Electric cars: driving down memory lane

Electric cars: driving down memory lane

This may come as a big surprise to some but electric cars were first conceived in the early 19th Century. While these initial versions were crude and impractical, before the turn of the century an innovator in the United States had developed a six passenger vehicle capable of a top speed of 14 miles per hour.

Over the next 100 years or so car manufacturers toyed with producing electric cars but the petrol powered car ruled the roost. Limited by technology, there was no way electric cars could challenge the incredible sales of petrol powered cars, which by the mid-1900s were widely available and affordable, with reasonable running costs thanks to low fuel prices.

However, these low fuel prices couldn’t last forever and when they began to rise suddenly the development of electric cars was back on the agenda of manufacturers. Fast forward to today and electric cars are in the public consciousness and quickly moving into the mainstream.

Previously, the issue that held back sales of electric cars was poor battery life, but this is changing. At present, fully electric vehicles have a range of between 50 and 120 miles when charged, while hybrid models have a range of over 300 miles. Considering the price of petrol is expected to increase in coming years it is no surprise that more and more consumers are investing in electric vehicles, especially high range hybrids.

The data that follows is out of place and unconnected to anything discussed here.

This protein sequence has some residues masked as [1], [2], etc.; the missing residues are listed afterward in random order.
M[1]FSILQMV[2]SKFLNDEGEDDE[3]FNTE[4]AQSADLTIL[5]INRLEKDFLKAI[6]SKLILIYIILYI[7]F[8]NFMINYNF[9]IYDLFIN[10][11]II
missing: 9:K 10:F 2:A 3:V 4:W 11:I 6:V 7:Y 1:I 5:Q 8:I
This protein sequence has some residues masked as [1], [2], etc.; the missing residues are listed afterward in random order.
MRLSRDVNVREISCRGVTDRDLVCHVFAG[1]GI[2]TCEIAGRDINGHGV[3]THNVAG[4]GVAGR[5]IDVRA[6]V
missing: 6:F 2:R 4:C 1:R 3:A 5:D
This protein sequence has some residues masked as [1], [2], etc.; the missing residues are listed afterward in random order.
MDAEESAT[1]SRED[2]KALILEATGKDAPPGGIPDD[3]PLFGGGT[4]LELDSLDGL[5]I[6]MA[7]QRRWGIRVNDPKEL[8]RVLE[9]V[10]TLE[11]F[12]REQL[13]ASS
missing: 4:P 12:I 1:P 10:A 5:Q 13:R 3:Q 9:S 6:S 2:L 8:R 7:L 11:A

This is an exciting time for electric cars. Global sales of existing models are expected to reach almost 7 million by 2020 and even technology giant Apple is exploring electric cars, pencilling in 2020 as the year of release for its very own electric car.

As a global leader in the precision cold forming and machining of copper power semiconductor devices, which are a key component in all hybrid and electric vehicles, we’ve seen many consumer trends come and go. However, few have excited us quite as much as the move towards electric cars.

Learn more about our expertise in cold forming and machining power semiconductors or give us a call to discuss your application.

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